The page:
Polaroid Photo Box Review

An Easy Way to Keep Your Precious Film Safe From Dust and Sun Damage

5 min read by Dmitri.
Published on . Updated on .

Polaroid Photo Boxes are an easy way to store your instant photos safely. They are inexpensive, stylish, and more compact than most other archival methods.

In this review, I’ll talk about the enemies of Polaroid frames when it comes to preservation, a few common ways of extending your Polaroids’ life, and how Polaroid Photo Boxes perform in comparison to those methods.

Hint: They’re crushing it!

What can damage Polaroid frames over time?

Polaroid film is very sensitive to UV light and doesn’t have the same archival qualities as roll or sheet film.

A polaroid film emulsion lift that I hung on a sunny wall turned brown after three weeks of sun exposure. I used an Ikea picture frame with plastic glass that did not protect it from UV radiation.

I learned this the hard way when I found my emulsion lift browning after hanging it on my sunny wall for three weeks. While the image is still there, it’s no longer as crisp as it used to be. And if I kept my work in the sun any longer, it may’ve faded entirely in a matter of months.

Note: All Polaroid photos fade from sun damage, but emulsion lifts may be even more susceptible as they have no protective layers.

Polaroids are also sensitive to dust. While it may not be noticeable at first, tiny scratches can appear on the transparent plastic layer in front of your photo as the frames rub against dust particles. Though it may seem benign, scanning your photos will reveal the scratches and the dust, which are a pain to fix.

Other contaminants, like oil and dirt from our fingers, can leave residue on the frames that may stain and deteriorate the photos due to the mild acidity and other chemical reactions.

Me, on the original Polaroid colour film, shot back in the 1990s.

The good news is that well-kept Polaroids can last for decades. I still have photos of my late grandpa from over thirty years ago looking like new.

I also have a photo of me that was taken three decades ago that still looks good. This image went through a lot as my family moved countries — with all the changes in humidity, shuffling, etc.

Some of the colours (especially the shadows) have faded slightly and are starting to shift towards green. But I bet it’ll last another century before fading completely.

FYI: This photo was exposed on the original chemistry Polaroid formulated before they went bankrupt. Impossible Project, which took over the last remaining factory, has since recreated it.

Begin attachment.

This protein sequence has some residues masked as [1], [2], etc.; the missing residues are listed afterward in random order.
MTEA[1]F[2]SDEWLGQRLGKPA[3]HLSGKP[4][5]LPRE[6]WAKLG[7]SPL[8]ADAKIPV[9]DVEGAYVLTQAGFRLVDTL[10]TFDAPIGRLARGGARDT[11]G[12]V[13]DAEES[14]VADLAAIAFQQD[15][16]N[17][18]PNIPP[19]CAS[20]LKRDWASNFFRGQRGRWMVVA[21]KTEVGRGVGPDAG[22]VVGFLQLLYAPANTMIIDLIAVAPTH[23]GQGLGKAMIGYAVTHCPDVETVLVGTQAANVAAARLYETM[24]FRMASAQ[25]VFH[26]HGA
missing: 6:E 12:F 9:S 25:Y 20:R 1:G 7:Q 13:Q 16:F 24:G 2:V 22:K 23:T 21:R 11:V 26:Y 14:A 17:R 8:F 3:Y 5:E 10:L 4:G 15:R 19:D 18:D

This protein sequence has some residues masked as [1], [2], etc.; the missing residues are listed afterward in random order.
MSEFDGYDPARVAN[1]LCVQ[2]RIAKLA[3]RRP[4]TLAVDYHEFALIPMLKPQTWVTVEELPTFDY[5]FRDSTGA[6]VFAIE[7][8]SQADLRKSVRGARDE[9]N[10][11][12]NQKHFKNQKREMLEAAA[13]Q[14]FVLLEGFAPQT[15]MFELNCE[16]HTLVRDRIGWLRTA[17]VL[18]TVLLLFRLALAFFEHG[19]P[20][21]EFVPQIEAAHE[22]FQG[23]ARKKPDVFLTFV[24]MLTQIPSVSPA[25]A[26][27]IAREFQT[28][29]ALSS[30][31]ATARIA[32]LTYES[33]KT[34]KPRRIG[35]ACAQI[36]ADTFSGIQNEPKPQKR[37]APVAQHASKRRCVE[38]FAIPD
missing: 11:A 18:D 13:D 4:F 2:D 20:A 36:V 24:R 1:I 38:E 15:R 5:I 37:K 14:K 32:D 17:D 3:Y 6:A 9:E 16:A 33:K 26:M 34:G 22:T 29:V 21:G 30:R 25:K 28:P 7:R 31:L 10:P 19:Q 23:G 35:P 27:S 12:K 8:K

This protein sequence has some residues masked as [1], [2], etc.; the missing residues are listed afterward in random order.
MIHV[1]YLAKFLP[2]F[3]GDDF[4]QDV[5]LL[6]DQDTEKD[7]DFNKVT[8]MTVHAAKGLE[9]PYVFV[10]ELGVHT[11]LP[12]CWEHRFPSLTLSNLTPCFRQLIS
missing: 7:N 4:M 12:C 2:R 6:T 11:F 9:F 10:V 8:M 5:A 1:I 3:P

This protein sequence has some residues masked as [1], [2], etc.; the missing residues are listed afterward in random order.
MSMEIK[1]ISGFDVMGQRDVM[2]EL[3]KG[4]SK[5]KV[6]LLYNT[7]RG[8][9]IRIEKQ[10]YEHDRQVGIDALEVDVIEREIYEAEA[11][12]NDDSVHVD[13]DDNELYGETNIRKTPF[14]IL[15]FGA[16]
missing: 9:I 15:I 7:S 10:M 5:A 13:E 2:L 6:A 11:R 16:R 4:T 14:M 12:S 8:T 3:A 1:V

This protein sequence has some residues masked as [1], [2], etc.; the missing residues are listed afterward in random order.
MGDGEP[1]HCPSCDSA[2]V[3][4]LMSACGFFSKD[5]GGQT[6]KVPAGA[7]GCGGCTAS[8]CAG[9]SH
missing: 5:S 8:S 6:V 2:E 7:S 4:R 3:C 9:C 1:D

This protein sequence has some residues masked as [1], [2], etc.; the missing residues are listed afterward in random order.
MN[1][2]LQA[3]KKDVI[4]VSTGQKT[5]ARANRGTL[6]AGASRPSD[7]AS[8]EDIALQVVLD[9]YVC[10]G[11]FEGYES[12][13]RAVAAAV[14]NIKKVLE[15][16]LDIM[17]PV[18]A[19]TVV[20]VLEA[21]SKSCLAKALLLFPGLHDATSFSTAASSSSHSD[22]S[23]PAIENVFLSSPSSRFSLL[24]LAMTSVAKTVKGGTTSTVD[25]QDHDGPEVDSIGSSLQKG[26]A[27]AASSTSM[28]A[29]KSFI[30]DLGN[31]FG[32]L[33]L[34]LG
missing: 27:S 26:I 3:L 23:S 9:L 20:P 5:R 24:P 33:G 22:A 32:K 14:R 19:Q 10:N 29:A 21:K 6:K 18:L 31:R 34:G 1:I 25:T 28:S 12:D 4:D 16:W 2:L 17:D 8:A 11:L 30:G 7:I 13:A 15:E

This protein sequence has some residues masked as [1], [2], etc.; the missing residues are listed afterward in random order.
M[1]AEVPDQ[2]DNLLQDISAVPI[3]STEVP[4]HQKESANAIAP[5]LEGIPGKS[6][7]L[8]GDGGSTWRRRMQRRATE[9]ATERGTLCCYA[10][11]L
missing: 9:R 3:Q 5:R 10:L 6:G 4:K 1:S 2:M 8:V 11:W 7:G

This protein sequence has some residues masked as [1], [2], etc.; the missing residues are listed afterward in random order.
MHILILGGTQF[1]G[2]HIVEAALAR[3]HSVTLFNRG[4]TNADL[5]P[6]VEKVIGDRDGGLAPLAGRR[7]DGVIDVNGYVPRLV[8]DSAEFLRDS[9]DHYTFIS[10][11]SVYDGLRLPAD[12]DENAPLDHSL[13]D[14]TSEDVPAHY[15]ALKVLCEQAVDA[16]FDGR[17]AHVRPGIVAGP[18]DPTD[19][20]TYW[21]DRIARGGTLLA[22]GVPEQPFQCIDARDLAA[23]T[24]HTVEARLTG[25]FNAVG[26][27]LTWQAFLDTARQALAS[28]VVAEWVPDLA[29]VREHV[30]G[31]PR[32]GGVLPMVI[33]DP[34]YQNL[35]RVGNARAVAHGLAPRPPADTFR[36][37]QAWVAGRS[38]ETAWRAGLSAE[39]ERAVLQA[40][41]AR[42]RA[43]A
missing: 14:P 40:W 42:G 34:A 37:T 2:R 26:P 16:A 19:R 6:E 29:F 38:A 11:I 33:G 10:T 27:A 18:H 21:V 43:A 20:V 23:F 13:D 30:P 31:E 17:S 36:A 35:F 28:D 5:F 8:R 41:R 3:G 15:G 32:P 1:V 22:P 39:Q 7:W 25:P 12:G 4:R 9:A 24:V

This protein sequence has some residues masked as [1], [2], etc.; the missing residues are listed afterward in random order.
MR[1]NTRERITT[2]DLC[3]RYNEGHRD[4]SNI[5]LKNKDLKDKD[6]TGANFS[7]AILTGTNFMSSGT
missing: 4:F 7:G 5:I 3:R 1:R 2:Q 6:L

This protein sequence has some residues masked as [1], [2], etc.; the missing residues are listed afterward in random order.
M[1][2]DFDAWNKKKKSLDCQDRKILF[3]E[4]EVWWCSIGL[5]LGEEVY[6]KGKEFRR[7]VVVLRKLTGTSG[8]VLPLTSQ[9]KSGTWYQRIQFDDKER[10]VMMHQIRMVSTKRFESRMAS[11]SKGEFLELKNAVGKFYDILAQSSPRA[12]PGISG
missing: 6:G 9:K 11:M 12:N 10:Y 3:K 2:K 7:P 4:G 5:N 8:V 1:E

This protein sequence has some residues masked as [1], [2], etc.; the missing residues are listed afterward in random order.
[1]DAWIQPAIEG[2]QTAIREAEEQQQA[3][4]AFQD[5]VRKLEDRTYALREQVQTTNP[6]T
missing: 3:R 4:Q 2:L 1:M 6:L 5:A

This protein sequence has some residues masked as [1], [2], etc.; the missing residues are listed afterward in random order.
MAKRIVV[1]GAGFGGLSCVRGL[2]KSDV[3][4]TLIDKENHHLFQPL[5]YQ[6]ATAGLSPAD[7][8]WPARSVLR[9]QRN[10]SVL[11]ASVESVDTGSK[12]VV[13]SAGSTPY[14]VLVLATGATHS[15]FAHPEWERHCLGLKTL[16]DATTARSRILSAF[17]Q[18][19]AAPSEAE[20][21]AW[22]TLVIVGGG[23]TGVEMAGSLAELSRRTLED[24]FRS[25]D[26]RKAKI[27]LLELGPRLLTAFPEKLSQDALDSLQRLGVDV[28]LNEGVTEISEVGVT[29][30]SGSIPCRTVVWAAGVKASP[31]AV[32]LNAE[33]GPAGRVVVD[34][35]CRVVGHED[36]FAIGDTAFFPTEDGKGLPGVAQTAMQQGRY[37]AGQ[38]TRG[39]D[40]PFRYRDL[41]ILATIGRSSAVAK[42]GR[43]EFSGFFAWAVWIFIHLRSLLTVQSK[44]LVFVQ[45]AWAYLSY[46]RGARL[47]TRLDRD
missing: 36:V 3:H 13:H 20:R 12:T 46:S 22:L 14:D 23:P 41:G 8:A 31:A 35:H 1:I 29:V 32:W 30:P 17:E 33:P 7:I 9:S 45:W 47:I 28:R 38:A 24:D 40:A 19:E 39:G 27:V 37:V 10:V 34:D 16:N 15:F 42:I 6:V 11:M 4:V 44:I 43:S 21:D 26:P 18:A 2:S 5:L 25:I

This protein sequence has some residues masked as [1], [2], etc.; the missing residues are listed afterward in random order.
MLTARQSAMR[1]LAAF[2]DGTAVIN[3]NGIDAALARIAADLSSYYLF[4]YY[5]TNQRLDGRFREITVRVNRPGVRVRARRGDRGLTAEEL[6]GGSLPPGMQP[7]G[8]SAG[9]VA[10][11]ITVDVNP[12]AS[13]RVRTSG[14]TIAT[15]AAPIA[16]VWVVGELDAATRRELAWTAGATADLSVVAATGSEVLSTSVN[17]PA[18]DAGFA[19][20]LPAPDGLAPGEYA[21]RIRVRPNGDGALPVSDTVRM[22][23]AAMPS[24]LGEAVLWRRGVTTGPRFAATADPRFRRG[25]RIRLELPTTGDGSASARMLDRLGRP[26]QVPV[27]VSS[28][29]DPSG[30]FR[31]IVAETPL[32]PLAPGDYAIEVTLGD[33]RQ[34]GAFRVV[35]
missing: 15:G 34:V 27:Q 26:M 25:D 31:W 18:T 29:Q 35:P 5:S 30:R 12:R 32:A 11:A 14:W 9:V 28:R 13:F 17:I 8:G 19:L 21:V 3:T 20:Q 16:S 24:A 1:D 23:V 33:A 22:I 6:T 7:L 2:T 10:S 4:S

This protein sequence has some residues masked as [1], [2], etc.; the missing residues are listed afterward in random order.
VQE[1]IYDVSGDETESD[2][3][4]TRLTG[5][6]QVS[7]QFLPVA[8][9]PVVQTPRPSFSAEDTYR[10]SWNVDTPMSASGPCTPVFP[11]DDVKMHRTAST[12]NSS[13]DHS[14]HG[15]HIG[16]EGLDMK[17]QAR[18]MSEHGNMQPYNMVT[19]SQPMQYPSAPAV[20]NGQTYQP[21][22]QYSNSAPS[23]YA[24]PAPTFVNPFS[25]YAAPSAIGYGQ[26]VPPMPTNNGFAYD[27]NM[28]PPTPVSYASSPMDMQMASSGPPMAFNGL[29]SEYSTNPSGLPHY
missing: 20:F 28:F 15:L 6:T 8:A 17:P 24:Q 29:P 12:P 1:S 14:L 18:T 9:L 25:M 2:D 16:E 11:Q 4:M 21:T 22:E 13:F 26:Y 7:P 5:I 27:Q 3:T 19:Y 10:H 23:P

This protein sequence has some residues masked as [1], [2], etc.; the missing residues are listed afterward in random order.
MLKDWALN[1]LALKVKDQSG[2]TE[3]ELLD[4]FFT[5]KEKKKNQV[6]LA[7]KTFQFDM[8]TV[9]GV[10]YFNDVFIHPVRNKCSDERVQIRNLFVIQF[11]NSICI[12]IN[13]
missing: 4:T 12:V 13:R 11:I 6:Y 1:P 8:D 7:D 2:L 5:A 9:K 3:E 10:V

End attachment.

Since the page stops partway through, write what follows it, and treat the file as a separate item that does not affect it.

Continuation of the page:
Archiving with Polaroid Photo Boxes.

Polaroid has been making archival boxes designed specifically for their frames for many years. They are made from nearly indestructible cardboard that’s excellent for transportation and safe storage. I was also able to confirm with Polaroid that the boxes are archival-safe.

Polaroid Photo Boxes are made to be the exact size of the frames, which minimizes movement and rubbing — good for preventing scratches.

But my favourite part of using them is how easy it is to archive the images and move on. Previously, I tried to organize my Polaroids in an album, which took time and effort; the end result turned out to be piles of Polaroids in random places around the house getting exposed to the elements. Scrapbooking was fun for the first few years, but I soon grew tired of it.

Quickly tossing photos into the box is easy; it saves the frames from UV, dust, and exposure to other contaminants.

Each box stores ~40 photos.

These boxes are compatible with all Polaroid frames, except large format 8x10 (but you already know this). You may also keep your Polaroid Go, Instax Mini, and Instax Square frames in them — but not Instax Wide.

As with all the storage methods described in this article, you should let your photos fully dry for 2-4 weeks before stashing away.

Scrapbooking with Polaroid film.

Other ways of storing Polaroid photos.

If you’ve got the time and the patience, scrapbooking can be a lot of fun. You can tell the story of your adventures with photos, text, and drawings.

Many watercolour paper albums are safe for Polaroid film storage. I used sticky corners to fix mine in place. On their own, they won’t keep the dust away from your film; thus, you may want to store those albums in a box.

Shoeboxes/random boxes. You can store your Polaroids in any dark place that isn’t too humid, too hot, or too cold. But piles of photos can still get scratched up as they shuffle around and can be hard to keep organized.

However, you should ensure that your boxes (same as scrapbooks) are archival-safe. Meaning that they are acid-free and don’t contain any chemicals that can react with Polaroids over time. Many shipping boxes are not archival-safe.

Polaroid Photo Albums make organizing and viewing the photos easier, but they aren’t as compact or economical as Polaroid Photo Boxes. The albums, like scrapbooks, take some mental energy to work.

You can also display your Polaroids behind an archival glass when exhibiting. The glass will filter the UV radiation, but given that there are eight frames in each film cartridge, you may quickly run out of wall space if you use this method exclusively. Beware of plastic glass frames — they will not prevent sun damage.

How much do Polaroid Photo Boxes cost, and where to buy them.

Polaroid Photo Boxes sell for $9.99. They are available online via the links below. Some off-brand storage solutions may also be found there — I advise you to ensure that they are archival-safe. Some plastics may deteriorate your photographs over time.

By the way: Please consider making your Polaroid Photo Box purchase using this link  so that this website may get a small percentage of that sale — at no extra charge for you — thanks!